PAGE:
And what a fine choice of games to learn English from! I loved Goldeneye and Pokemen, though I had the Red version. :).
(An aside: this post was published a while ago, but I had some kind of WordPress glitch yesterday, and it was republished to the top of the page. Weird. Today, I managed to get the most recent post at the top of page again. But this one oddly still appears as number two even though it’s quite old. Oh well.)
My original language is Swedish. I know of quite a few people that aren’t natively English speaking who learned a lot of English through video games.
I also read on a forum that there was this Japanese that played pokemon Green before and sometimes even during classes as a way to read and learn more japanese, and wrote that the teacher and her were really cheerful after finally having captured Mewtwo after a long and intense battle. That also shows of bonding through video games!
Yeah, I’ve read this post before but this time I commented on it, so it wasn’t exactly a bad glitch after all 🙂
Cool! I never would have guessed Swedish.
Yeah, it was a pleasant glitch: more people got to read the post.
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I do not understand why being a gamer invites negative comments. I’m 30, I choose to game instead of watching hours and hours of TV. TV is boring, gaming is interactive and it’s way more fun. I don’t bash on people who watch TV for hours everyday, no one does really, because it’s normal. You don’t get told to “Get a life” if you watch TV.
As for the negativity. I would never ever let my daughter play or even watch me play violent video games. Those games are for adults, and have an age rating for a reason. There have been plenty of studies in the past [when they used to be able to test stuff on humans] that children exposed to violence at a young age, whether perceived or real, affects them negatively. They don’t have the emotional intelligence to deal with it. In which case, if a child happens to have a negative affect from playing a violent video game, that is totally the fault of the parent, not the game developer. Parents should be more active in viewing the game for themselves before offering it to their children. If a child watched an 18 rated movie, then we’d definitely blame the parents for letting them watch it, and we’d feel totally uncomfortable with the fact that the parents let this happen, so why are games any different?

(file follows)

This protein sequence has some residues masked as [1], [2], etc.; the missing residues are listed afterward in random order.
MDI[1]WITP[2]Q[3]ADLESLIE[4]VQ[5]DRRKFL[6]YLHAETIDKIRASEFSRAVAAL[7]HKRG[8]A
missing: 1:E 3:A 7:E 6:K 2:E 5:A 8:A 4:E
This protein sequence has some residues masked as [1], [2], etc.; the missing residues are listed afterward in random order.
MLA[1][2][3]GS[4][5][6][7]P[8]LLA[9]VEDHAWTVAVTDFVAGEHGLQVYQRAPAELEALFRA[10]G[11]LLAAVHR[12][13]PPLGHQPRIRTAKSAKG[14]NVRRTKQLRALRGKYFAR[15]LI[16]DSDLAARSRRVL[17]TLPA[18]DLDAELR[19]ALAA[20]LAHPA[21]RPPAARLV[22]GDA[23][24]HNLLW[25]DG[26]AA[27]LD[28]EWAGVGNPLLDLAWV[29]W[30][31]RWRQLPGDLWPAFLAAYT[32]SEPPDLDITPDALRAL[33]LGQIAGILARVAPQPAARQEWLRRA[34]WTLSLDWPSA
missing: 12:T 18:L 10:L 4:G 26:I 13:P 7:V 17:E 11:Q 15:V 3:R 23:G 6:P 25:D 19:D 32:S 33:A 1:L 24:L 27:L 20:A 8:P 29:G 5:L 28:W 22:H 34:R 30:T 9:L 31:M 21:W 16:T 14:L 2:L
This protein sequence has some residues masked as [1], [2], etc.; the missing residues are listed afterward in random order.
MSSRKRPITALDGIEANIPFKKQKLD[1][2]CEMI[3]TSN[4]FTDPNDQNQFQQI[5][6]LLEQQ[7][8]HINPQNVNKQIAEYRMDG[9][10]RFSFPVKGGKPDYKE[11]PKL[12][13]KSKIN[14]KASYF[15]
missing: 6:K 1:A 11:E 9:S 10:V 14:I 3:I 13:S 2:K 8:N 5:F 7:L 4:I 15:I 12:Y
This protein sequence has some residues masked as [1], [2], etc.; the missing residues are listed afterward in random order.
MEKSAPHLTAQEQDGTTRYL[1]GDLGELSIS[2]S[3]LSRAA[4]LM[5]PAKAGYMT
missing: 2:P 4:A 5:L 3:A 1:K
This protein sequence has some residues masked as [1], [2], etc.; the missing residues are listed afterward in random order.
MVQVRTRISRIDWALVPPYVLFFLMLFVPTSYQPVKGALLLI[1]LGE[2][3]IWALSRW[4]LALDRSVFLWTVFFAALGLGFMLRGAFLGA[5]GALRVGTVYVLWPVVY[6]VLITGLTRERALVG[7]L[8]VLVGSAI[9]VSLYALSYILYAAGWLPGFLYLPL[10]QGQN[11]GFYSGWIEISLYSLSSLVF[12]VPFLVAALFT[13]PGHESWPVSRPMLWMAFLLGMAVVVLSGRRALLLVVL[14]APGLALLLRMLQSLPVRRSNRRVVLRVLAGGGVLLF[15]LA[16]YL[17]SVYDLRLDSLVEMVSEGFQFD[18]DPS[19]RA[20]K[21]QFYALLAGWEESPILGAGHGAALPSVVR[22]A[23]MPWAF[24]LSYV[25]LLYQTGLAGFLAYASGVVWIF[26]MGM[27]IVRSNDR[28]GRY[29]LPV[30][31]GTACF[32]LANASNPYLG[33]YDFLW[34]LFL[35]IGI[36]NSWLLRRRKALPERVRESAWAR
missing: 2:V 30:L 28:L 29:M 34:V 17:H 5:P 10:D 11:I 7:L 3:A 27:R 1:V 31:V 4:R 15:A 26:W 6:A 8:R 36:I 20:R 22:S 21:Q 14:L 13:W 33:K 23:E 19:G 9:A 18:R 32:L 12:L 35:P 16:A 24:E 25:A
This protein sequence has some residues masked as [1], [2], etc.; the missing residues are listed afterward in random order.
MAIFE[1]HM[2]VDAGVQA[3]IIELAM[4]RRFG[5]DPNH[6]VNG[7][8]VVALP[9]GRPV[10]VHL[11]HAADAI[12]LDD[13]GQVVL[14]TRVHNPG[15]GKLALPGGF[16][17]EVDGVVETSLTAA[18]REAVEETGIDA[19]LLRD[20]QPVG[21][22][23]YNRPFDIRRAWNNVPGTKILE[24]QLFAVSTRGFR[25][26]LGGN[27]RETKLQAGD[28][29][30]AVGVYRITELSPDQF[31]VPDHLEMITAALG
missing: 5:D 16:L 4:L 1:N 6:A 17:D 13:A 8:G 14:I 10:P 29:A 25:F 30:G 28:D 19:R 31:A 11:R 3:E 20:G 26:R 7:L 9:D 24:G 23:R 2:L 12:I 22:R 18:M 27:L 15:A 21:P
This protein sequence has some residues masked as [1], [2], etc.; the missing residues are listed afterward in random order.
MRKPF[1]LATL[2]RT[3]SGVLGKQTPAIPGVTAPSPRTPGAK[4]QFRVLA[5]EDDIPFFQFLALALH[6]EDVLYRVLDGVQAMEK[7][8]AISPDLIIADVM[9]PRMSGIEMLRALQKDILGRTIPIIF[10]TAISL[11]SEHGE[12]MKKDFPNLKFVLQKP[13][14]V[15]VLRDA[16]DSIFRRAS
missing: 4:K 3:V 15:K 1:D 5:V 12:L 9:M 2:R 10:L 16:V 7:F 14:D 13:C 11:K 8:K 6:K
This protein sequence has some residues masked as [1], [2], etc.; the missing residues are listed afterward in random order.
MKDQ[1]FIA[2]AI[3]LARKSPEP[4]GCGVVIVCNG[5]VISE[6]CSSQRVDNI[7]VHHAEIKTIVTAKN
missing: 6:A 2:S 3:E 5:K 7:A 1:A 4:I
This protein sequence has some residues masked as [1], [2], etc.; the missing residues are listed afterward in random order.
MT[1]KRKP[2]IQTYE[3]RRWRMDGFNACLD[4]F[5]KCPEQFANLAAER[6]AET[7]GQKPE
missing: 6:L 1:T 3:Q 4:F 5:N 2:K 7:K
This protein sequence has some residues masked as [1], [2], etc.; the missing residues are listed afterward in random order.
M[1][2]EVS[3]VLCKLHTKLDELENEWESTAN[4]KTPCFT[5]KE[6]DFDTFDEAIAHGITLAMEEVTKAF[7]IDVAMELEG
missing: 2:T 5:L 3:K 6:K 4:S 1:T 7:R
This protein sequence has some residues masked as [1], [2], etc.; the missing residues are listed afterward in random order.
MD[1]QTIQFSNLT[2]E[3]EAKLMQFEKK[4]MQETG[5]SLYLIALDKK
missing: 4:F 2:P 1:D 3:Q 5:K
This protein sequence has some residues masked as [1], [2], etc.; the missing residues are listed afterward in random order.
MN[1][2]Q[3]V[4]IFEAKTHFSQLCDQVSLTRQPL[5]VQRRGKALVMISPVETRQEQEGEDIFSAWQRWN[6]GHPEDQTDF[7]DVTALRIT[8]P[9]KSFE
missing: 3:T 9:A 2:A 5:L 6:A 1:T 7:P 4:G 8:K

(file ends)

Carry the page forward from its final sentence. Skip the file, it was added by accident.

I disagree though when the news is all, “Person X shot someone, and it turns out they played Call of Duty a lot, so that must be the problem, not the fact that their parents didn’t keep their guns locked up, or that the person X had mental health issues that went untreated due to the insurance crap in this country”. It’s not even causation, millions of people play Call of Duty, the numbers of people affected negatively would be crazy high, it’s like saying, 100% of serial killers drank water, it’s waters fault.
I guess this is human though, everyone wants someone to blame, and that someone has to be someone other than themselves.
Gaming can be very positive, I’ve used it as a form of therapy, really. It’s a coping mechanism, and a healthy one at that (so long as you don’t spend ALL your time doing it and have a life outside of it). In fact the health service here are looking at making video games that are therapy related. Games for alzheimers, kinect games as physiotherapy, games for stroke victims etc. They improve coordination and cognition.
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I grew up playing violent video games and I turned out just fine. I don’t think games make people violent. It has to be there already.
I agree that media takes it too far some times. That crap about GTA V and Dark Souls had my laughing hard. Why would you let your kids play GTA?
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I think I played Wolfenstein at a young age, and I also turned out fine. These days, I don’t think too much about violent video games and their impact. To be honest, I find myself moving away from violent video games in favour of “indie” adventures. There’s more variety in non violent games than I ever thought possible.
Also, I hope the media is careful about connecting video games to violence in the world. A sensational story could hurt our hobby and wrongly cause even more people to dislike games.
I actually can’t stand most Indie games. Early access and Indie games are two things I don’t bother with unless the game is really good.
Playing violent games doesn’t make a person violent. No one is forcing you to be violent. If you go out there and break the law it’s your fault. Not GTA’s or whatever you played before you did it.
Sure, I guess the video games and violence issue is an important one to consider. That might be a post for another time. Thanks for your comments. 🙂
I don’t understand why playing games invites negative comments either. Most of the time, there are no good reasons for this negativity. I can only guess that the people making these comments are immature.
And you’re right: games can do so much good. I hope we can get others to understand that the good aspects are real. Even if they don’t understand this, I’m sure they’ll find out out—one day— that video games are worth playing.
Let’s do it!
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I like your attitude :).